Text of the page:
“We have an expression that unless you have dirt under your fingernails, you’ll never know how to grow a vine,” says James Millton from his eponymous Gisborne vineyard.
"Just because they are family doesn't mean they are the right people for the job," says Hunter's Wines Managing Director. "And if they aren't, that becomes a problem that needs to be resolved sooner than later."
Before thinking about succession, Jane made it clear to her two nephews - James and Edward MacDonald - that they needed to set off and discover the opportunities available to them, "before deciding whether or not they really did see themselves wanting to be in the family business for the long haul".
Fortunately for her, when they came back to the iconic Marlborough wine company, they had different skills and interests, smoothing the transition. "One has a passion for the vineyards and winemaking," she says of James, now Senior Winemaker. Meanwhile, Edward, Assistant General Manager, "has a passion for spreadsheets, analytics, and accounting".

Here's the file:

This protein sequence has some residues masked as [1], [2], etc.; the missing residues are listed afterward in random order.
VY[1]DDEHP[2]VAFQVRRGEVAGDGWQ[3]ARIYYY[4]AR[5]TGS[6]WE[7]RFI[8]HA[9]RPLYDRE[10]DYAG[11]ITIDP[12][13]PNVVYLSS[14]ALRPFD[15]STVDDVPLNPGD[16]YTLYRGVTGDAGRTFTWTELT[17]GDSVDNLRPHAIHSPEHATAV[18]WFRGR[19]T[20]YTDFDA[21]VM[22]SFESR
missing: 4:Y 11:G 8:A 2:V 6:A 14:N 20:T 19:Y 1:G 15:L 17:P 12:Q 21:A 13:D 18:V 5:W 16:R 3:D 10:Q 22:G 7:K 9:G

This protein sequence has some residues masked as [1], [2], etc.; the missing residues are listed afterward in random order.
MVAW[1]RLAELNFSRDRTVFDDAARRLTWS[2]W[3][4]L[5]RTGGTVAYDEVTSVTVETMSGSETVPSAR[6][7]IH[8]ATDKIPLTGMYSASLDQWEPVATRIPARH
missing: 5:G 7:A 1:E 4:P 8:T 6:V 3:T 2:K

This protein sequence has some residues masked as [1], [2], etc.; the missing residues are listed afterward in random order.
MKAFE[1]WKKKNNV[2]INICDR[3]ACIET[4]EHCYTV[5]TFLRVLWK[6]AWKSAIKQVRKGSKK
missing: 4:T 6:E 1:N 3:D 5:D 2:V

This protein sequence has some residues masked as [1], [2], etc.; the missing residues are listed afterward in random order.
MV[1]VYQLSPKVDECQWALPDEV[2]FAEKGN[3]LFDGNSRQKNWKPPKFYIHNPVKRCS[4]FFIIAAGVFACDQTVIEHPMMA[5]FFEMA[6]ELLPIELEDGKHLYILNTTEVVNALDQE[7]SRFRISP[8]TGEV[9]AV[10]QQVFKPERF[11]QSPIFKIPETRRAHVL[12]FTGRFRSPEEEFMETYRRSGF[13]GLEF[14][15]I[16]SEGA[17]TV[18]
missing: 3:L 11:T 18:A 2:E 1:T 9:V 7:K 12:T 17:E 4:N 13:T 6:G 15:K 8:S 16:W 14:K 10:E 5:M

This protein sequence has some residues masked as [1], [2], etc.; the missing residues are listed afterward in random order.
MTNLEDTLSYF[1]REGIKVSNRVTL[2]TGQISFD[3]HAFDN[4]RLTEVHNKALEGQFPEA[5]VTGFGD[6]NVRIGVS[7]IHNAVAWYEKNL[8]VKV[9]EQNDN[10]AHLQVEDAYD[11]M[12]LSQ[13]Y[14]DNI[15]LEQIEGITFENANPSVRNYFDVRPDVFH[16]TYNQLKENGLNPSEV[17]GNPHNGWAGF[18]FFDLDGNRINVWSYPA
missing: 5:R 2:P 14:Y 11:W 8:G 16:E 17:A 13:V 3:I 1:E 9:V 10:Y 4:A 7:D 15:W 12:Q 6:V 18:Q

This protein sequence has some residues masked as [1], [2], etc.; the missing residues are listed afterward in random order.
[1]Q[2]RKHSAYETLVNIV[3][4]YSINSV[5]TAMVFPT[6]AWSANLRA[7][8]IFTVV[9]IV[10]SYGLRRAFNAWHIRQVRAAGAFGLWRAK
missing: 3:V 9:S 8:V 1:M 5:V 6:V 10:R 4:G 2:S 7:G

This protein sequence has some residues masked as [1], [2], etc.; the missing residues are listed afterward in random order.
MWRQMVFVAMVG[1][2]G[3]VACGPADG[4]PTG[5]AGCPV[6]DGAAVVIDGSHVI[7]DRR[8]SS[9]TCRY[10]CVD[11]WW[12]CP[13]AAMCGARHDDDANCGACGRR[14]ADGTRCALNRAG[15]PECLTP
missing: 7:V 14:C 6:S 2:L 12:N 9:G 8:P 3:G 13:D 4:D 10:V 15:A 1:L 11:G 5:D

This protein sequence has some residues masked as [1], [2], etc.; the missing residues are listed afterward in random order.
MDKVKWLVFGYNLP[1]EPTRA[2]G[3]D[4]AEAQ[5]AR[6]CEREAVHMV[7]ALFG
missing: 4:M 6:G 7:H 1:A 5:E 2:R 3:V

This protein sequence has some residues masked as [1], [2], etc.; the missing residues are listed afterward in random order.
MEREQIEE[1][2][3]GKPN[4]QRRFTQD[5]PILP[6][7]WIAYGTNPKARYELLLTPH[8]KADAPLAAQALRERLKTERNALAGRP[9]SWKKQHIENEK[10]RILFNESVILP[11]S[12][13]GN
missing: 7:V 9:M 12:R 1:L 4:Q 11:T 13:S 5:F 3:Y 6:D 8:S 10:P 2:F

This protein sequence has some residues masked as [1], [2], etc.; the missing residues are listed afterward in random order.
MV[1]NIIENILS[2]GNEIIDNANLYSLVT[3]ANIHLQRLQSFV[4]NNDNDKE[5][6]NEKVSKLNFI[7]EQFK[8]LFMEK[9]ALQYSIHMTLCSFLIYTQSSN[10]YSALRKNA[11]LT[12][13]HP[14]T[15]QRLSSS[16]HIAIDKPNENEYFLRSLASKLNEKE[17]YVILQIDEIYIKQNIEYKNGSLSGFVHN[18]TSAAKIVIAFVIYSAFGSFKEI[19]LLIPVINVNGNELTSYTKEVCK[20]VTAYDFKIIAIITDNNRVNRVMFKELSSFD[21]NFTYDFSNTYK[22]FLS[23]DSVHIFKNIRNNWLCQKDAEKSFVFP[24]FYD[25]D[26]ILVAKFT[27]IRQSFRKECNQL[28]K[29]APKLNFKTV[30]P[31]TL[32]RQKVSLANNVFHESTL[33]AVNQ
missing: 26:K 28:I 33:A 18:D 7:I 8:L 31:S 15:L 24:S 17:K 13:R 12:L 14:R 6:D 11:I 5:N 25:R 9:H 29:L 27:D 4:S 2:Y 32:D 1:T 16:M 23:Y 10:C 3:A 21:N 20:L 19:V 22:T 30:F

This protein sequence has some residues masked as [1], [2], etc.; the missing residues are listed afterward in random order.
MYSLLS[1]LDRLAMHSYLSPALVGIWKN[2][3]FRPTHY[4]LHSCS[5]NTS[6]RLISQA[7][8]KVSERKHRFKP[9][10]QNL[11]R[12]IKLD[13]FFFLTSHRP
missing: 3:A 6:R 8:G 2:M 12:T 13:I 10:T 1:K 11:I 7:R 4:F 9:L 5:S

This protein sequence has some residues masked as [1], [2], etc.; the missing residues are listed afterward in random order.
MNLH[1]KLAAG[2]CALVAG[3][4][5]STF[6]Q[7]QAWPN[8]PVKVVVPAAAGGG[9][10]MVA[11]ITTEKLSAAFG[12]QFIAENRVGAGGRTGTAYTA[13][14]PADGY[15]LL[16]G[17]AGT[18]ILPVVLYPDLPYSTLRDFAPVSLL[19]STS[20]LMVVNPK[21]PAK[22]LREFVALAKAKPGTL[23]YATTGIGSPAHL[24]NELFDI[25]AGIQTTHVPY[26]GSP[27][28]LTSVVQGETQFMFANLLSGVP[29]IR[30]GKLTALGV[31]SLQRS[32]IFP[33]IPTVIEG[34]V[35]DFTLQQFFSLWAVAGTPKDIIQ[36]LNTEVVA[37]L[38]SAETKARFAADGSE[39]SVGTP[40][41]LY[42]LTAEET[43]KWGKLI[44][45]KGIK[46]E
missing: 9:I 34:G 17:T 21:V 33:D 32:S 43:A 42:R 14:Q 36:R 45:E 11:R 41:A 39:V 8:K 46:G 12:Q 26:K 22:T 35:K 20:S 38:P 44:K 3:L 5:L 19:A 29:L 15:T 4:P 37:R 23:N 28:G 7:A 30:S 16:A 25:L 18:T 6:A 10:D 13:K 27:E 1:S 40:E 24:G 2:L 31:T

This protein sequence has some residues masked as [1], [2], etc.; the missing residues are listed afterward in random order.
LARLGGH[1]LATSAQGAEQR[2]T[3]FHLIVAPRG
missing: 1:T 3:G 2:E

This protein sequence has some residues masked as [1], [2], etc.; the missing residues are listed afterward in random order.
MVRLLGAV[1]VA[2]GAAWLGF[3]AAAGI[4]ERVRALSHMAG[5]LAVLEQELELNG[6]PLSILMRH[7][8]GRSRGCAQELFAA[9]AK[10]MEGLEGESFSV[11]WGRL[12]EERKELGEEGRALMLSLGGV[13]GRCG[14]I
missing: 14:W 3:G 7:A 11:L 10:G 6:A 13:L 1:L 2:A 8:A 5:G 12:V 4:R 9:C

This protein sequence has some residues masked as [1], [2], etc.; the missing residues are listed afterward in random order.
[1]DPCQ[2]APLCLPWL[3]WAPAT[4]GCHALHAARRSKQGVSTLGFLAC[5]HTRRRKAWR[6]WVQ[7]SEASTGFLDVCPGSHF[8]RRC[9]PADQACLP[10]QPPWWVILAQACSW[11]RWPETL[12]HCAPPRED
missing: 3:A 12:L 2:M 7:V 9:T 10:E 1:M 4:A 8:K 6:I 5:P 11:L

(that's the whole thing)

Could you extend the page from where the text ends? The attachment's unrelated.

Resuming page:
There are challenges in family succession, but the benefits include knowing there is continual support, total commitment and loyalty, and a desire to make the best of the opportunities presented, she says. "Family can have more open discussions - agreement and disagreement - than an employer and employee."
But it's not always easy, Jane adds. "For a smooth transition, I think it is a gradual handing over of responsibility as you can see the time is right and the individual is comfortable to take on more and be able to adjust to the additional responsibility." The wine business is diverse and coming to grips with everything - "interspersed with the odd, unexpected event such as Covid-19 to deal with" - can take time, she says. "Mentoring rather than instructing is important to allow freedom to try new ideas."